Ahadi (19) further revealed that students' attributions relate to their expectation of the future performance. His findings suggest that when students deem themselves a capable individual and attribute their failures to controllable factors (such as insufficient effort or knowledge), they probably concentrate on strategies that guarantee their future success. However, their motivation problems emerge when they attribute their failures to stable and uncontrollable factors since in this case they will be faced with decreased motivation to attempt and increased expectance of failure in future.

Given the very high prevalence of procrastination among university students (5, 6) and the role of causal attributions in sentimental and emotional consequences (11) and regarding the inconsistent results of studies on the relations between causal explanations and procrastination (7,8,12,13,15-18), the present study has this question as its main problem focus: Is there any relationship between causal explanations of success and failure, and academic procrastination of the students studying in department of foreign languages in University of Tabriz?

Materials and Methods


The statistical universe of the study included the students attending Department of English & French Language and Literature of University of Tabriz. According to Tablet of Morgan and Krijcie (20), 203 students were selected as study sample. Given the statistical population distribution model, the stratified proportional sampling method was selected. Based on proportion of the students in each department, 114 students from English and 89 from French Department were sampled (148 women and 55 men with an age range of 18 to 29). To consider ethical issues and increase the response rate, the students were asked to take part in the study anonymously.


a) Procrastination Assessment Scale-Student (SPSS): Originally designed by Solomon and Rothblum (3) to analyze the academic procrastination in three areas of assignment preparation, preparation for exam and preparation of semester report, the scale consists of 21 items. Each item offered four options ranging from Rare (1 point) to Almost always (4 points). Jowkar and Aghapour (3) have translated it into Farsi. The factorial analysis by them revealed a general factor in procrastination questionnaire and its reliability coefficient estimated by Cronbach's alpha method is reported as 0.91 (3).

b) Weiner's Causal Dimension Scale (CDA): The earliest version of the scale was written by Russell in 1982. Ifthikhar Su'adi has translated it into Farsi as well as he has done well on psychometric characteristics (21). The questionnaire consists of sixteen supposed situations, eight of which are based success and the other eight on failure. The examinees are asked in this questionnaire to imagine themselves in each of these situations and think about the provided reason. They, then, go to answer the questions on that reason. The same nine questions are asked in all of the sixteen situations. Questions 1, 5 and 7 measure the control source and question 3, 6 and 8 the stability; questions 2, 4 and 9 assess with controllability of the causal attributions. In 1376, Iftikhar Su'adi examined the reliability of the scale in terms of semantic differential of each material using variance analysis method. The estimated main effect of control source proved to be 50-56% variance, that of the stability 14-19% and that of controllability 14-26%. Therefore, each of the three aspects is sufficiently measured with the nine-point discrimination scale and the resulted coefficients are in the significant level of 0.05. To measure the reliability of Weiner's evaluation of the causal dimensions Cronbach's alpha coefficient was used. The result was 0.75 for control source, 0.86 for stability and controllability 0.86 (21).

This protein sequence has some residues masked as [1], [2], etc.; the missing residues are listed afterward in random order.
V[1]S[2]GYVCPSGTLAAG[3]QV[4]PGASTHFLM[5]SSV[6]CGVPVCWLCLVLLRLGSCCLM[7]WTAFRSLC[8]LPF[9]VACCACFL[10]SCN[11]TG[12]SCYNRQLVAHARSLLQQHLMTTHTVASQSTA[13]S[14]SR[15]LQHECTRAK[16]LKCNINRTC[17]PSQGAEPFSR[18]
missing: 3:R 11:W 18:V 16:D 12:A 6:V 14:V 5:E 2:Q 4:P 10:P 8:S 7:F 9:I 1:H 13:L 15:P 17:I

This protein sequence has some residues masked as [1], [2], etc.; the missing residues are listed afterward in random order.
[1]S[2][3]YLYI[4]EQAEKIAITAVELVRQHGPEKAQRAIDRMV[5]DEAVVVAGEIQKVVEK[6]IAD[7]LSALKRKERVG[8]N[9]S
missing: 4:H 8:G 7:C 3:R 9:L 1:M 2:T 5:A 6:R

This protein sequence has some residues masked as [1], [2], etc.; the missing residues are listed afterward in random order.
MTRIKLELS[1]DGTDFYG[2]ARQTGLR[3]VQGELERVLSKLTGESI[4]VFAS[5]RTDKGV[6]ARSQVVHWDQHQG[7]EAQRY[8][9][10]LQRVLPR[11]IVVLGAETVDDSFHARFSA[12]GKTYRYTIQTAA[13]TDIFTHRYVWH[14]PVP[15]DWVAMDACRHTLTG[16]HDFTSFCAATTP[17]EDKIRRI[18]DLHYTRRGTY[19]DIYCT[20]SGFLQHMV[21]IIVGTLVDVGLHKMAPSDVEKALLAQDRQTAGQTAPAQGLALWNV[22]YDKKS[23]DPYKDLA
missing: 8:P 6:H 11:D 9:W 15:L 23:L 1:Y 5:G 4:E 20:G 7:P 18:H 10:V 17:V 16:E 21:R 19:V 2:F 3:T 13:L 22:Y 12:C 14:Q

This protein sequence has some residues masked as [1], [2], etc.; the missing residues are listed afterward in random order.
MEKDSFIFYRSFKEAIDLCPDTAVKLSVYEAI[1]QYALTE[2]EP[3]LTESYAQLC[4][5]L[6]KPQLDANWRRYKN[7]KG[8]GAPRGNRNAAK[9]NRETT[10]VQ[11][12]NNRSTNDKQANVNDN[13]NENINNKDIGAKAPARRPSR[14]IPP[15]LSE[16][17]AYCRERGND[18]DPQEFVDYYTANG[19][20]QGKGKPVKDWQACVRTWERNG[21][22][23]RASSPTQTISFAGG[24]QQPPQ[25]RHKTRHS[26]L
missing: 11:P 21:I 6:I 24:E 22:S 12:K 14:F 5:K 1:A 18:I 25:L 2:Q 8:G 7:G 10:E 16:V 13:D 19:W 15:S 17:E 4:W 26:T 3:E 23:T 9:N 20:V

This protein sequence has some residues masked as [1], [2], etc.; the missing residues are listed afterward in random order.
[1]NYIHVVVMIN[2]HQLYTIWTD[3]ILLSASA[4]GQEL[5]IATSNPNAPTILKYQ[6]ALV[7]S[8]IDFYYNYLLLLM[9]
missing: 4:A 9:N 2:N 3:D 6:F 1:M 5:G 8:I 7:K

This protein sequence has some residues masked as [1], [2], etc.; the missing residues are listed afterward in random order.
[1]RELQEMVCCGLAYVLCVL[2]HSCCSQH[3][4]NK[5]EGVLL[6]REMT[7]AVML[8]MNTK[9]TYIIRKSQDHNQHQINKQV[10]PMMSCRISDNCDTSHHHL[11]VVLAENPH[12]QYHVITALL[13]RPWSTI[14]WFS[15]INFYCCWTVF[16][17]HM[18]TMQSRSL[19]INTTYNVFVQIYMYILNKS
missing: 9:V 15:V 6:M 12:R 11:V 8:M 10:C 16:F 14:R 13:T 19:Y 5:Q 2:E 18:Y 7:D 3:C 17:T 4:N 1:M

Method of implementation and data collection

By prior arrangement with the department's staff, one of the researchers attended the classes to help students in filling the questionnaires if required. The SPSS version 16 was used for the analysis of data. According to the nature of the variables, the present study used the step by step regression analysis. To test research hypothesis based on the role of causal attribution styles on behavioral postponement, at first assumption of tests centered on being normal, distribute linear, and homogeneous variance have been investigated with Kolmogrov-Smirnov test, histogram, and M box test respectively.